But only some soil types in Vietnam can accommodate durians. And for a grower to switch crops, it would mean letting the land lay fallow and unprofitable for a year, Ralf Matthaes, founder of the Infocus Mekong Research consultancy in Ho Chi Minh City, said.

China imported 1.4 million tons of durian from all nations last year, up 69 per cent over 2022, data showed. Thailand took a 67.98 per cent share of that total, with most of the remaining balance coming from Vietnam. (Source: SCMP)

This "durian diplomacy" is an example of bilateral cooperation between China and Vietnam, working to the economic interests of both countries. And the spin-off is good border relations.

Most recently, the China Daily editorial also featured an article extolling the virtue of China and Vietnam for establishing a hotline between the Chinese PLA and the Vietnamese navy reflects the strategic mutual trust that exists between the two countries.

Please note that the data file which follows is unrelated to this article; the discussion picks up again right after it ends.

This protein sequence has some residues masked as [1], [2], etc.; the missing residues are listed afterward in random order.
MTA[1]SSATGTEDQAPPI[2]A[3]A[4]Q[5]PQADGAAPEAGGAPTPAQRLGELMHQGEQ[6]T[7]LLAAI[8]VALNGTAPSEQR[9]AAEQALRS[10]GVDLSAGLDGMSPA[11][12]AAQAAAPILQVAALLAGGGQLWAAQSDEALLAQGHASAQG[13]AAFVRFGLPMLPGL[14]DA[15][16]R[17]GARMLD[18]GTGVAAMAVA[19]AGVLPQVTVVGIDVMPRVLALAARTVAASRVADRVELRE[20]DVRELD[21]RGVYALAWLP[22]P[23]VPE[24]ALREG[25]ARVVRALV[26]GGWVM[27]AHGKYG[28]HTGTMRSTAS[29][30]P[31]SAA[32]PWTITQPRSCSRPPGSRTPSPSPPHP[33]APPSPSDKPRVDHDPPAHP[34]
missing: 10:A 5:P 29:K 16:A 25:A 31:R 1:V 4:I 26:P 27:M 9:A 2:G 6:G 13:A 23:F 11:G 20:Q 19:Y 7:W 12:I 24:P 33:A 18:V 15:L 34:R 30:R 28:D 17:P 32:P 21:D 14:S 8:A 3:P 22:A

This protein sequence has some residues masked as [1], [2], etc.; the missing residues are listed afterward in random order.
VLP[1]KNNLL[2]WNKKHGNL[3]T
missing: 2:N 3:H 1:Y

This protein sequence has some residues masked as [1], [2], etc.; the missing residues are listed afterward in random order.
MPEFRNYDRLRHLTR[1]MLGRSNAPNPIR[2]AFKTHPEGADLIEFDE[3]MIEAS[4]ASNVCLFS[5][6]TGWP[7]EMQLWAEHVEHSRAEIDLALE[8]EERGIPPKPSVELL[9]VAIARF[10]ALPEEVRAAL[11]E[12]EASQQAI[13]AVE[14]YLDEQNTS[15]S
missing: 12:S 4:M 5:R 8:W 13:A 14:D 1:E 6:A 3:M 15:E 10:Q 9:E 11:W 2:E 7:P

"This move comes at a time when tensions are high in the South China Sea, mainly because Manila, supported and encouraged by Washington, has been taking increasingly aggressive actions to challenge China's territorial sovereignty over Ren'ai Reef and Huangyan Island. The provocative and confrontational trespassing of the Philippines in the surrounding waters has led to severe standoffs between Philippines and Chinese coastguard vessels in recent months." China Daily's editorial said.